What Do Big Tech Layoffs Mean For European Startups?

Elon Musk, pictured, fired Twitter staff via email. (Photo: Daniel Oberhaus (2018)/Flickr)

Thousands of jobs have been axed at US big tech firms. Is this an opportunity for Europe’s startup ecosystem or a sign of what’s to come?

Amazon was the latest big tech to announce mass layoffs. Mid-November, it said it would axe an estimated 10,000 jobs, representing 3% of corporate employees and 1% of global staff. Before that, it was Elon Musk at Twitter shedding 3,700 people, almost half its workforce and not forgetting Meta, which is removing 11,000 (13%) from its global payroll. The scale of layoffs at big tech firms and their mishandling (some Twitter employees learned their fate when they were locked out of work platforms and removed from Slack groups) has attracted massive attention to the tech industry, but not all of it bad. 

In Luxembourg’s tech startup ecosystem, there are murmurings that these actions and behaviour will encourage highly skilled workers to forge their own way.

“Big tech and ‘regular’ startups live in different worlds. Whilst the golden years of the former are coming to an end, seeing them shed some staff is an opportunity for younger teams whose glory days are yet to come,” said Patrick Kersten, a serial entrepreneur and chair of the not-for-profit Luxembourg Startups Association

Tech skills shortage

Europe suffers from a major tech skills shortage. The 2022 Digital Economy and Society Index, a European Commission monitoring tool, found that 55% of enterprises that recruited or tried to recruit ICT specialists reported difficulties filling such vacancies. The continent currently counts 9 million ICT specialists, a number the EU wants to grow to 20 million by 2030 to close the gap on digital skill supply and demand. Could big tech’s big layoffs make the European market more attractive? 

Genna Elvin, co-founder of Tadaweb, a small data firm, reckons that the talent drain at Twitter will be “an opportunity for European companies to attract top talent.”

She said: “The US is a changing place right now. The events at Twitter are a byproduct of this, not a one-off event.”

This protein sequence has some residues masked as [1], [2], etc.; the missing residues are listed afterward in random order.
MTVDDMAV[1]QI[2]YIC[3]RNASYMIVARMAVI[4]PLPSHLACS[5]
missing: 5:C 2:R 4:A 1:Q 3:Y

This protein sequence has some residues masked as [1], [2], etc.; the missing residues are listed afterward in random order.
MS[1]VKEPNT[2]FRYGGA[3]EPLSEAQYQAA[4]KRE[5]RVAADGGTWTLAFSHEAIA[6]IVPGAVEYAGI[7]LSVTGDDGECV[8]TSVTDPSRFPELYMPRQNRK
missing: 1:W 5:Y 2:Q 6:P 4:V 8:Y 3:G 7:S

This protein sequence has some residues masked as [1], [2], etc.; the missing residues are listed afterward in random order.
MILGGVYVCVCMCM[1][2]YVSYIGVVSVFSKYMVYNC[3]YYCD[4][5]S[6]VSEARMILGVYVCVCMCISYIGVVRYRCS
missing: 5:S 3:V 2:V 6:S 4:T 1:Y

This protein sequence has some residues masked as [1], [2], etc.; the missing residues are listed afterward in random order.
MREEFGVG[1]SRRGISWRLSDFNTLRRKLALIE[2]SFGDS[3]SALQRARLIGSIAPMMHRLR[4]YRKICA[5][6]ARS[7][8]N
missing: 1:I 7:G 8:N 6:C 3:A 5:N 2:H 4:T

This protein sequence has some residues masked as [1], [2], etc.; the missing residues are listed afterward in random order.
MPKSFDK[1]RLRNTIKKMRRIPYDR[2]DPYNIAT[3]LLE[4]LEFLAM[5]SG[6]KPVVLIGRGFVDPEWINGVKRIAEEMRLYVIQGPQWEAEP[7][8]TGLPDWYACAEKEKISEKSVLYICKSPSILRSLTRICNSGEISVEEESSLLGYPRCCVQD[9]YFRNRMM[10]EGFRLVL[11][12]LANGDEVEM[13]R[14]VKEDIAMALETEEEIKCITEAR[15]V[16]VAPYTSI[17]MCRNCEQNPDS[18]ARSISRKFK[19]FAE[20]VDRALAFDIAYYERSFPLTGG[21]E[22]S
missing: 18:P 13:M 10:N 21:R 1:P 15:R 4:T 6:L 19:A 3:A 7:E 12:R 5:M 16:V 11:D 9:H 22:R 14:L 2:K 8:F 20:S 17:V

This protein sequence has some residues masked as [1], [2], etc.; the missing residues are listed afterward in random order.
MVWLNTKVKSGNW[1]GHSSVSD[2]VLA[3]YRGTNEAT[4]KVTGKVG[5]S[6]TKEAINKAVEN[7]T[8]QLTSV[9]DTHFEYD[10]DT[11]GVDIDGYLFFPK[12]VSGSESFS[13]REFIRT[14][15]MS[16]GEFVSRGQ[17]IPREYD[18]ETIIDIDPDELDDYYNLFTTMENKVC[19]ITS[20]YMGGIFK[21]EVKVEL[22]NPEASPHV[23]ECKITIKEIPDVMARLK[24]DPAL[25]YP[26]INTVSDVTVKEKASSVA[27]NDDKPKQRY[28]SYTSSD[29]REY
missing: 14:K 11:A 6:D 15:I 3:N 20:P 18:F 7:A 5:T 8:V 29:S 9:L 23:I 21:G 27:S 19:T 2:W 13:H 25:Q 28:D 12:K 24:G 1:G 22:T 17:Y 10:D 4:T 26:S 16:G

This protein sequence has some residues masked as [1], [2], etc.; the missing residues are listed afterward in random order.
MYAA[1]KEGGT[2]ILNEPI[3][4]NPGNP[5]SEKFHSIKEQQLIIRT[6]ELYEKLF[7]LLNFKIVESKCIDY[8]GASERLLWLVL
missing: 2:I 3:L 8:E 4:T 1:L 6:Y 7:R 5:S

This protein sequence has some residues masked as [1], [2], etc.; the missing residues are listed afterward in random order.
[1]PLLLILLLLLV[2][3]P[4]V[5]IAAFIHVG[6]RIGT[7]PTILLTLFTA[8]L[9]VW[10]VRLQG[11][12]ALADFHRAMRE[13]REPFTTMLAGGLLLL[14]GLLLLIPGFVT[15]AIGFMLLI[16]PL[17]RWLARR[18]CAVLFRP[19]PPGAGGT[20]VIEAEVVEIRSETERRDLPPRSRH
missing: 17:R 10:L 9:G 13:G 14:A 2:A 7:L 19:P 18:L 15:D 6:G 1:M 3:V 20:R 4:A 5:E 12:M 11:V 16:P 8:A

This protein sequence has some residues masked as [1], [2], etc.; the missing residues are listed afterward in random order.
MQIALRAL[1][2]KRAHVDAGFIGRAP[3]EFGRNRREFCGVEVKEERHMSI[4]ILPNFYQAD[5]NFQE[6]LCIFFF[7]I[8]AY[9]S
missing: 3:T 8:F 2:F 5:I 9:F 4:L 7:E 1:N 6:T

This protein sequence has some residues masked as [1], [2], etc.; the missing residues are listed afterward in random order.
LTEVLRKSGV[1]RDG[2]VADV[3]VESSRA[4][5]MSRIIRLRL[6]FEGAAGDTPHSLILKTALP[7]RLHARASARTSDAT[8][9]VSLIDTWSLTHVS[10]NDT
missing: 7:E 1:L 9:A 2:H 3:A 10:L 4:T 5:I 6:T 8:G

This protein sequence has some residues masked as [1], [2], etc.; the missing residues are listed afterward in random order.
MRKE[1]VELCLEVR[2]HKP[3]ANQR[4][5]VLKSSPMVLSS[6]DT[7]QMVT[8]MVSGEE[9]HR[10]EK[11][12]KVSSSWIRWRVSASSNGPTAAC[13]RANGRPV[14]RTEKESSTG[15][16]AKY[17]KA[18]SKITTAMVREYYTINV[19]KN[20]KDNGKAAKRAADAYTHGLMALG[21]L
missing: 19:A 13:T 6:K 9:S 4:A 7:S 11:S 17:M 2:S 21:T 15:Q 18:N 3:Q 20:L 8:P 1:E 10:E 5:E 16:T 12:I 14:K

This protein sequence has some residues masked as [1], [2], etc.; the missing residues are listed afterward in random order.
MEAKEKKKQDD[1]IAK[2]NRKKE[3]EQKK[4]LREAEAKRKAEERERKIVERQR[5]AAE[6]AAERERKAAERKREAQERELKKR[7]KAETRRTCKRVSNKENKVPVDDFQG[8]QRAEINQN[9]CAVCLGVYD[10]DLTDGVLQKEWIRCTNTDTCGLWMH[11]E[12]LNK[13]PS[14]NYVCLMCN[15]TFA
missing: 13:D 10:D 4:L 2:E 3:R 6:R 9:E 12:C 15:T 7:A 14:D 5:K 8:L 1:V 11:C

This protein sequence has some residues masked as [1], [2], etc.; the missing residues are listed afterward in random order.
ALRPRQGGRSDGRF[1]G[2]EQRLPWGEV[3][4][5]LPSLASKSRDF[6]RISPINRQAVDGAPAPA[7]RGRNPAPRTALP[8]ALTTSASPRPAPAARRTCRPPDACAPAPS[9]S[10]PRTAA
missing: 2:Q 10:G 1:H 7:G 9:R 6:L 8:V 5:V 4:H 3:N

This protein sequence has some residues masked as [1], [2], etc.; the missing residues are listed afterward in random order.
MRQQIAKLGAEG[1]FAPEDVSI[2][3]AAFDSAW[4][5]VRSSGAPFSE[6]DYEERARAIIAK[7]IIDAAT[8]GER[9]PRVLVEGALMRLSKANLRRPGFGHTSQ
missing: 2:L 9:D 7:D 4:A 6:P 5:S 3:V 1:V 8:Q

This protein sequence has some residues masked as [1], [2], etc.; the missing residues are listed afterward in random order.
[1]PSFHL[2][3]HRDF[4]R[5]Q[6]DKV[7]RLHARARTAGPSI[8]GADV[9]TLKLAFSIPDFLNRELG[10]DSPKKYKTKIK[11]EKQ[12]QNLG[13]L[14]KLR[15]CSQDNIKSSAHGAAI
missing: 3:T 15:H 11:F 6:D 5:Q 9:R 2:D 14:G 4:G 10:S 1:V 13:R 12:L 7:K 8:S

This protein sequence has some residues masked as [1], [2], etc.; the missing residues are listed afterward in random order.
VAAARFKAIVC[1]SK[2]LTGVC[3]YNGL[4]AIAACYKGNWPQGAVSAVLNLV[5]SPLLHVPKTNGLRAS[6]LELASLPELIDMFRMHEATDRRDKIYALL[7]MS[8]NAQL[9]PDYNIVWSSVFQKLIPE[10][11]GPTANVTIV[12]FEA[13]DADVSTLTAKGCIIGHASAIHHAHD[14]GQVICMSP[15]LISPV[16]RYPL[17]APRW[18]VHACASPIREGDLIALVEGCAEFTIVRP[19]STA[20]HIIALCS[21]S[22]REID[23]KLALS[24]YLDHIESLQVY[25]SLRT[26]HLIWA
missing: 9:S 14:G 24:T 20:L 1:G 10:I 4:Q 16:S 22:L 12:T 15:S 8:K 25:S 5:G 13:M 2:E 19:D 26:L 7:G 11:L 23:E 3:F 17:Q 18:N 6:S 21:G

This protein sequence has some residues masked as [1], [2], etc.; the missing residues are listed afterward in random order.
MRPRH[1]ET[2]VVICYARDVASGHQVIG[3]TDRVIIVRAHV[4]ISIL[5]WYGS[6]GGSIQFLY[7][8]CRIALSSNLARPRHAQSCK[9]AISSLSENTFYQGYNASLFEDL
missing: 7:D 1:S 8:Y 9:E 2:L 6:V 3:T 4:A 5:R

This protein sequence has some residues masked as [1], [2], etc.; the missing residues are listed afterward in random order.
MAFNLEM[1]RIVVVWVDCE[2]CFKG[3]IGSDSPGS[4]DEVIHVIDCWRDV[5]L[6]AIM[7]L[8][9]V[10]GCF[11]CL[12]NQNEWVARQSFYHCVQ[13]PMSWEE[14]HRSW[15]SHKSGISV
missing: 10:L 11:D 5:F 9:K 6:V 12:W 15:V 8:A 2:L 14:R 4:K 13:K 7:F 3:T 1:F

A 2013 Twitter message flags a bug in the system. (Photo: John Jones/Flickr)

Market reset

Michael Jackson, former Skype COO, partner at Mangrove Capital and fintech advisor, sees the announcements as the first signs of an investor-driven tech reset after a period “buoyed by easy cash from overzealous investors encouraging companies to grow staff faster than they can sell products.” 

He said: “We have seen this in previous tech bubble cycles, and there was the feeling that the merry-go-round had to stop one day.”

However, Jackson was not convinced that the layoffs would benefit Europe. Given that the US IT sector employs over 4 million people with a turnover of 15-20% or 800,000 per year, he said: “The 3.700 people laid off from Twitter can easily be absorbed into a sector that, despite the downturn, remains desperate for staff at all levels.”

On the other hand, the expert points to the worsening economic situation globally, impacting investor behaviour. “A growing lack of confidence in hiring, investors holding their capital back, and of course the reduction in the ‘excess cash’ in the system which is generally the cash used for the more ‘risky’ investments,” Jackson said. 

Challenges for 2023

In the European Commission’s autumn 2022 economic forecast, Commissioner for the economy Paolo Gentiloni said that the “forces driving the post-pandemic expansion have now largely faded away” and he forecasted a difficult year for 2023, in terms of economic growth (0.3%) with EU inflation fluctuating from 9.3% to 6.1% in 2023. This erosion on purchasing power, combined with production cost, supply bottlenecks and tighter financing conditions add further uncertainty for European business.

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